More from Motoring

In her book, Writing Past Dark, Bonnie Friedman talks about how distractions keep writers from getting ‘submerged’ in their writing, and it was so relatable. As I read that, I looked out of the airplane window, remembering my distractions… ironic, right? But her words lingered in my head for hours, and suddenly it was all clear — in my mind, and in front of my eyes. Astride the new Hero Mavrick 440, I was in the Rann of Kutch — amidst the vast land of nothingness.

I got off the bike, took a few steps back to admire it and the serene salt marsh, and it was so picturesque. Under the blue sky, on the white land, stood the matte black Mavrick 440. With nothing in my sight for kilometres, I felt puny, but somehow the Mavrick didn’t. It looked substantial. Was it because of the muscular fuel tank? Or the silver-painted tank extensions? Or maybe the fat tyres? Perhaps it was the combination of all three that made it look hefty. Lost in my admiration, I failed to see that the bike was slowly sinking.

There was no reason to worry, though. The 440cc single-cylinder unit on the Mavrick makes 0.2 kgm less than the Harley-Davidson X440’s despite sharing the same engine, Hero claims it has tuned its bike to put down 90 per cent of its torque right from 2000 rpm. That meant I could get out of sticky situations with ease, and I did. Now, I had to find my next location that wouldn’t try to gobble up the Mavrick.

Out of the marsh, I was straight onto loose sand and rough roads. But none of it bothered me much. The Mavrick’s suspension was taking the brunt of the rocks hidden under the sand that I inadvertently rode through. And the tall, wide handlebar gave me leverage to keep the front pointing where I wanted to go… and that was a near-pristine stretch of tarmac. It wasn’t long before I was doing triple digit speeds and the engine didn’t seem to mind. There were no vibrations that kept me from enjoying the bike… that is until a cow decided to cross the road. I went hard on the brakes, and for a split second, I was THE Mavrick from Top Gun. One evasive manoeuvre, giving the finger to the Reaper and back to being cool… all without breaking a sweat.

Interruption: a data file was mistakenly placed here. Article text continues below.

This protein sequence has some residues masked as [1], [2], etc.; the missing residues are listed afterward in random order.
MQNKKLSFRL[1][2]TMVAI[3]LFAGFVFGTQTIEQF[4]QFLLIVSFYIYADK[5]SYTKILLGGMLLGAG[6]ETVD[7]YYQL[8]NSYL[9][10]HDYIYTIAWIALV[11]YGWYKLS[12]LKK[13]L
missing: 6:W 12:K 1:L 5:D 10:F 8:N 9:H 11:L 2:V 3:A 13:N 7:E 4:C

The 17-inch front wheel on the Mavrick does the trick. And those MRF Steel Brace tyres? Well, they may seem a bit overqualified for the job, but I am not complaining. Be it direction changes or going hard  on the brakes, the Mavrick does all that in a way that’s not usually expected from a bike of this segment.

In fact, if you close your eyes (not recommended, though), and experience the Mavrick, it doesn’t feel like an all-out retro motorcycle. The handlebar is wide and tall, the tank has recess to lock your knees, footpegs that are slightly rear set, and a kerb weight of 187 kg. In fact, consider the handling and it feels like any naked motorcycle. 

Is that a good thing? Maybe… maybe not. This is currently Hero’s flagship motorcycle, so it has the inherent responsibility of being special… which it isn’t. Does it have to be one? I don’t think so. With everyone trying to get their Classically right, Hero has tried to make its bike fundamentally right. It is easy on the pocket, offers an impressive ride experience and has a design that is palatable to most.

But wait, this is somewhat the ‘Classic’ experience most want, right? Ride all day long, unbothered by the chaos around, and reach the destination with some energy left for more. And that’s what Mavrick’s experience was. I rode through some really good roads, some not-so-good ones and through no roads before reaching the white desert. But the notchy gearbox and the wooden rear brake didn’t bother me. And yes, the weld on the tank could have been hidden, the rpm readout could have been a bit clearer and the paint finish on the chassis could have been better, but guess I was too ‘distracted’ by the ride experience to be bothered by any of it. Does that mean distraction sometimes… just sometimes may not keep you away from your work, but rather take you deeper into it.